This photo above reminds me so evocatively about Cornwall, the first time we arrived at The Hurlers stone circles, the rain was beating down washed sideways by the wind and there was a mist so that the stones loomed out towards you unexpectedly. Water and reeds and tall derelict buildings, reeds everywhere and then the yellow of gorse, probably one of the most unfriendly plants on this earth.
In the above photo you see the covered remains of the ceremonial path between two of the circles, it was called the 'Crystal Path' because of the quartz stones that were laid and in the following 1938 photo you can see the excavated path.....
English Heritage;"The monument forms one element in an extensive grouping of later Neolithic and Bronze Age ceremonial and funerary monuments on this part of Bodmin Moor, and the circles are directly aligned with some of these.The axis through the centres of the two northern circles aligns directly on the massive Rillaton Barrow, visible on the skyline to the north-east,
while the axis of the southern pair of circles in turn aligns directly with a prehistoric round cairn to the south-west.
Another line at right angles to this axis through the central circle takes in another stone circle, an embanked avenue and a stone row. Such circles are likely to have had considerable ritual importance for the societies that used them.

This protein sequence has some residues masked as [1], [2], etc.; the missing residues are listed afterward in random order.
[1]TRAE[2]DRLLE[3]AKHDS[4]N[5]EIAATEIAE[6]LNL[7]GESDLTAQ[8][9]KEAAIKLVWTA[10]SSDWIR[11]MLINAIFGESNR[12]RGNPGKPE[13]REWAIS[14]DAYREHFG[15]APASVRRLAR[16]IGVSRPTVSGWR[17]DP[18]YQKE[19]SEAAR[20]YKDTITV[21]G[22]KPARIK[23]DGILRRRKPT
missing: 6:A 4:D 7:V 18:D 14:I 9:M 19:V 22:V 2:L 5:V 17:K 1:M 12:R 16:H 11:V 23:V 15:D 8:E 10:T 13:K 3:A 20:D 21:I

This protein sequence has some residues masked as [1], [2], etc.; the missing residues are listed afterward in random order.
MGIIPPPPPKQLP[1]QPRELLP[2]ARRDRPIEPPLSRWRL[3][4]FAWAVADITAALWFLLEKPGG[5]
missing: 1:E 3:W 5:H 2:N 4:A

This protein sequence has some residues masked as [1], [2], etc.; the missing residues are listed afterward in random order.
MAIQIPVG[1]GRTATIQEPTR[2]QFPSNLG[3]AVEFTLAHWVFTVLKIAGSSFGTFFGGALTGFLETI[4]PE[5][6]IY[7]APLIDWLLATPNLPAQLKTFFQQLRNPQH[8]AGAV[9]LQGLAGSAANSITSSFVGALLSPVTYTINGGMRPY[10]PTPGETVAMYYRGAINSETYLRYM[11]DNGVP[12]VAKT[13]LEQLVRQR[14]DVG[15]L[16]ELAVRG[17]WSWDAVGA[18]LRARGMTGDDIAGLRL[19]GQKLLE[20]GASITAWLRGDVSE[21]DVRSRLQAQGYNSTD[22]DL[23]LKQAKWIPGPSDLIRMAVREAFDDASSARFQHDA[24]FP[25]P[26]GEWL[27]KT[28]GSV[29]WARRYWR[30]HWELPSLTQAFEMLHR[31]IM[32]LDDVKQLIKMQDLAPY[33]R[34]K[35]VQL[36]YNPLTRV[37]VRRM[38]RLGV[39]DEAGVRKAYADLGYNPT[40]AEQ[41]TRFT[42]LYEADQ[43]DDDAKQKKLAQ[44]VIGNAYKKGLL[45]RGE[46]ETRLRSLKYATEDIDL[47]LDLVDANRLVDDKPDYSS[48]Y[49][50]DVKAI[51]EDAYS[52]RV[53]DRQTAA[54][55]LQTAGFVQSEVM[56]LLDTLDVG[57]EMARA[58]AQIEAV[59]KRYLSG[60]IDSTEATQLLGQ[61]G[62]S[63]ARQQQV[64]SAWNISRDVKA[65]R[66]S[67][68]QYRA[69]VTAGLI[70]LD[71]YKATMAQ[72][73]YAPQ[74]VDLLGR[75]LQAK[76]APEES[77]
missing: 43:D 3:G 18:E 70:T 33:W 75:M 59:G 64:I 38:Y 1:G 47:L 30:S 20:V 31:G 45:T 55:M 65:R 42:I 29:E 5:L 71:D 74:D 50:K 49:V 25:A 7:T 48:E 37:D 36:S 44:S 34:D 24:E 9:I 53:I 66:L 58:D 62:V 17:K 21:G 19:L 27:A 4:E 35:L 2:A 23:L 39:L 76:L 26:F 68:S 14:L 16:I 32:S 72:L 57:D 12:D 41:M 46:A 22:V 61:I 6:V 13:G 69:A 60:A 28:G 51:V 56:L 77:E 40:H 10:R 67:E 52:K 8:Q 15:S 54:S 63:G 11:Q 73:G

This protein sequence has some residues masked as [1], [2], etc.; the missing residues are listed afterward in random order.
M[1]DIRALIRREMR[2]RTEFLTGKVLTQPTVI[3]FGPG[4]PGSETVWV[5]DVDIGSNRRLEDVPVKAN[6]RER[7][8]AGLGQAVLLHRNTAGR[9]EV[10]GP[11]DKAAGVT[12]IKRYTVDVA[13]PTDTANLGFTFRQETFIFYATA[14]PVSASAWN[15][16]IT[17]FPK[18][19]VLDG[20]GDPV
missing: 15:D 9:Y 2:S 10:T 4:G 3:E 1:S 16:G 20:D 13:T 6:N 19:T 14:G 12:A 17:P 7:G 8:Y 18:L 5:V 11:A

A local legend identifies The Hurlers as men who were turned to stone for playing the ancient game of hurling on a Sunday. The two isolated stones of the Pipers are said to be the figures of two men who played tunes on a Sunday and suffered the same fate."
Stowe Pound, quarried during the 18th century.
And then of course there is the 'gorsedd' the centre of the prehistoric settlement, the tor that attracted the burials and stone circles and the settled community. This was a settled place for the 'stone age' people they would maybe have been there for centuries, slowly building up the significance of the importance of the rocky world they lived in, the landscape very different to what we see today. Today the tor shows its importance to a later time, quarrying has stripped a part of the hill away, till halted because of the settlements on Stowes Pound; going back in time to the Early Neolithic.
The land is so lived on and yet at the same time empty and bleak, that one becomes overwhelmed by its strangeness, always aware of the rock beneath your feet, the water that lies on the surface unable to percolate through the rock. The weird engine houses so derelict and stark reminds you of a working landscape a couple of hundred years ago, there would have the noise of the engines, hammering, men shouting the coming and going of a different civilisation in the small village of Minions. You can almost see H.G.Wells The Time Machine, the relationship between the Eloi and the Morlocks, the rich and the poor in Cornwall, the masters and slaves. Today we translate our world into a different set of options, we put people into 'classes' but the old classifications still apply those that have and those that do not.
I like Cornwall but could not live there, it has a barren nature that rubs against my soul, I cannot condone its nationalism and need to be separate from the rest of the country......